I ran my blog, Booksagogo.co.uk, for over four years until last October. And then I stopped. For four years I reviewed many gorgeous children’s books, promoting them mostly to an audience of primary school educators. I learnt about and wrote on the tricky and very subjective issue of reading for pleasure, sharing ideas I’d come up with in the hope that they might help at least one child to love reading the way I always had. I created free resources to help get the most from class readers and thought long and hard about the books I reviewed: ways they could be incorporated into the primary curriculum and ideas of activities teachers could do. There were list posts, blog tours, twitter updates and giveaways. I began an MA in Children’s Literature in order to learn more and be able to apply that to my teaching and my writing. Everything was categorised meticulously by appropriate age (never an upper age limit of course), subject and reading personality. I loved the buzz of the thought and planning that went into a post and even now after five months away it’s a great feeling to be tapping away into WordPress again. But somehow it’s not the same.
Blogging began to feel a bit like a relationship that had run its course. Plus, I was cheating. Spending my blogging time doing artwork or writing my own stories rather than reading or writing reviews. I decided to take a breather until the new year. It’s March and I’m still on that break.
It’s always been my aim to keep Booksagogo honest, useful and a force for good, so in the spirit of sharing the debatable wisdom of my years of blogging I’ve put together a final (for now) list post.
How to be an Introvert Blogger, and All That Jazz
1. Change Your Content, But Don’t Change Yourself
Blogs are great. They run to your own set of moveable rules and you can make changes to suit yourself. Booksagogo developed along the way, starting as a more general review site back in 2013 but quickly becoming all about kids’ books. For the first two years two of us ran it which felt really different to doing it alone. That’s one of the things about blogs- change often happens regardless and that’s fine, but don’t expect to change yourself to fit it. Being fairly shy and introverted, I felt I let the blog down by being a bit rubbish at promoting it on social media. I struggled to get involved in conversations or to push the content I’d written. It turns out that doesn’t really matter. Looking now at the stats for views over the last five months, despite there being no new posts and certainly no attempts at promotion, they remain pretty good and consistently not that different to before. Good content will keep working for you and people will read it. Maybe not straight away or in the swathes of admiring retweets you’d hoped for, but keep heart- if you share it, they will read. Eventually.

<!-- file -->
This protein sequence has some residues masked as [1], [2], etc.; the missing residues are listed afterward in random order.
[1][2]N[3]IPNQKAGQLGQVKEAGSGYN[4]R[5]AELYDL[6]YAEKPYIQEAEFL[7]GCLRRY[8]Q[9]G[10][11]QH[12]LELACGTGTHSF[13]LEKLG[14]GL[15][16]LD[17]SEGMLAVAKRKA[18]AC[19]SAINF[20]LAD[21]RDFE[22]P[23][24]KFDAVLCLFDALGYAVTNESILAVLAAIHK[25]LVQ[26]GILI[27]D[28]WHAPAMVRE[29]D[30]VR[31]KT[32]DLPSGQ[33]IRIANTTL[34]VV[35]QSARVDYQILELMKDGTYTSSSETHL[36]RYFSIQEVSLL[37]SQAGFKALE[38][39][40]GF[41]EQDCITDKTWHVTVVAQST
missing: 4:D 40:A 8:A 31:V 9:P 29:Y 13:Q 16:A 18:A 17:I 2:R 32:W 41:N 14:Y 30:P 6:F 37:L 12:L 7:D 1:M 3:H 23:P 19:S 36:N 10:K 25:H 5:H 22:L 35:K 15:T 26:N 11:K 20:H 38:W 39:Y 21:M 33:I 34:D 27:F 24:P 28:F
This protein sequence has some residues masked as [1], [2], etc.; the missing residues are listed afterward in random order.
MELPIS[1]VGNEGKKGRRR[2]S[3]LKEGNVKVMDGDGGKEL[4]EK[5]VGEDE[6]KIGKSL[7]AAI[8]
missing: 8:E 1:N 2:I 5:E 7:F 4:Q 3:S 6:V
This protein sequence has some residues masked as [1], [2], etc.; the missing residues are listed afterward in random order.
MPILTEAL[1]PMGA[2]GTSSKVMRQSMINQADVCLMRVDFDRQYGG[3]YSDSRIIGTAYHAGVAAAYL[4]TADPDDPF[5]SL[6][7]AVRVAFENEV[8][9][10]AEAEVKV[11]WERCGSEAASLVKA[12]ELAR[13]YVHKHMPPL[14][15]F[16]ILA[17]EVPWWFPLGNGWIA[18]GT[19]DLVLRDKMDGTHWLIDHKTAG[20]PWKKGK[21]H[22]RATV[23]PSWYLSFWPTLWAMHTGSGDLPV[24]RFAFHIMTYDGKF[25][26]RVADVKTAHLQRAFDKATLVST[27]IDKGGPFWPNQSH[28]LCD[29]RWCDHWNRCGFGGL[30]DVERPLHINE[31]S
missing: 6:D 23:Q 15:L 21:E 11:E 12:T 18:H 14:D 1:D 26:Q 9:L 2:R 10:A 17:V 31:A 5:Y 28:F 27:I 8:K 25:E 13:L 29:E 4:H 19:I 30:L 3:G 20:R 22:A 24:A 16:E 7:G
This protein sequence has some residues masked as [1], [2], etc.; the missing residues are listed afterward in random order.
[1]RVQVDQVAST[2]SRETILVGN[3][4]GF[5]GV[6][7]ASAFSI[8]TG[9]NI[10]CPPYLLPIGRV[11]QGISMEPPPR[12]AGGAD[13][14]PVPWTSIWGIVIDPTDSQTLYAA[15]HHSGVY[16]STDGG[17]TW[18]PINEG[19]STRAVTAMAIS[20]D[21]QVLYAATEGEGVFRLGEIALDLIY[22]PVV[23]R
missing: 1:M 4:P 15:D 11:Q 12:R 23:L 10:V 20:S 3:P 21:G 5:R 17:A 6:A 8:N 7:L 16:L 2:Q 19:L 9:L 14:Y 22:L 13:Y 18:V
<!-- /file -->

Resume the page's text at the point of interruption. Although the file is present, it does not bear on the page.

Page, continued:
2. (Quiet) Self Belief is Everything
Write the best you can at the time you write it. And once you press publish, believe that you have filled one tiny corner of the internet with something good and worthwhile. Be proud of it and share it, at least a couple of times in case people missed it. If other people tell you they like it, that’s great, but don’t count on it as a verification that what you do is worthwhile. Take time to visit your own site and enjoy it. Definitely compare your early work to current writing and see how you’ve come on. If you’ve just started out, look- you made that! You are indeed a marvel!
3. Don’t Compare Yourself to Others
Ooh, this is hard. Don’t go down this road- green doesn’t suit you much and besides it’s a giant waste of time. We’re all different and it’s much more rewarding and achievable to do your own thing in your own way. Sure, I know it can be tough to see a fellow more gregarious book blogger’s photo of grilled halloumi receive more twitter likes than your last five lovingly honed blog posts put together, but you are better than that. Rise above the halloumi, fellow introverts. Parading squeaky cheese is not your style.
4. Don’t be Scared to Make Friends
I’ve come into contact with so many wonderful people through my blog and through Twitter. I do find it hard however to ‘chat’ much on social media as if you’re shy in real life, sometimes finding the right thing to type to someone else can be daunting. That’s who I am, which is fine, but I do wish I’d gone to more events and said hello to more people at the ones I went to as I’m much more comfortable with making friends in real life than I am through a computer. Find those good people, make friends and build a support network and do it in the way that suits you best, but…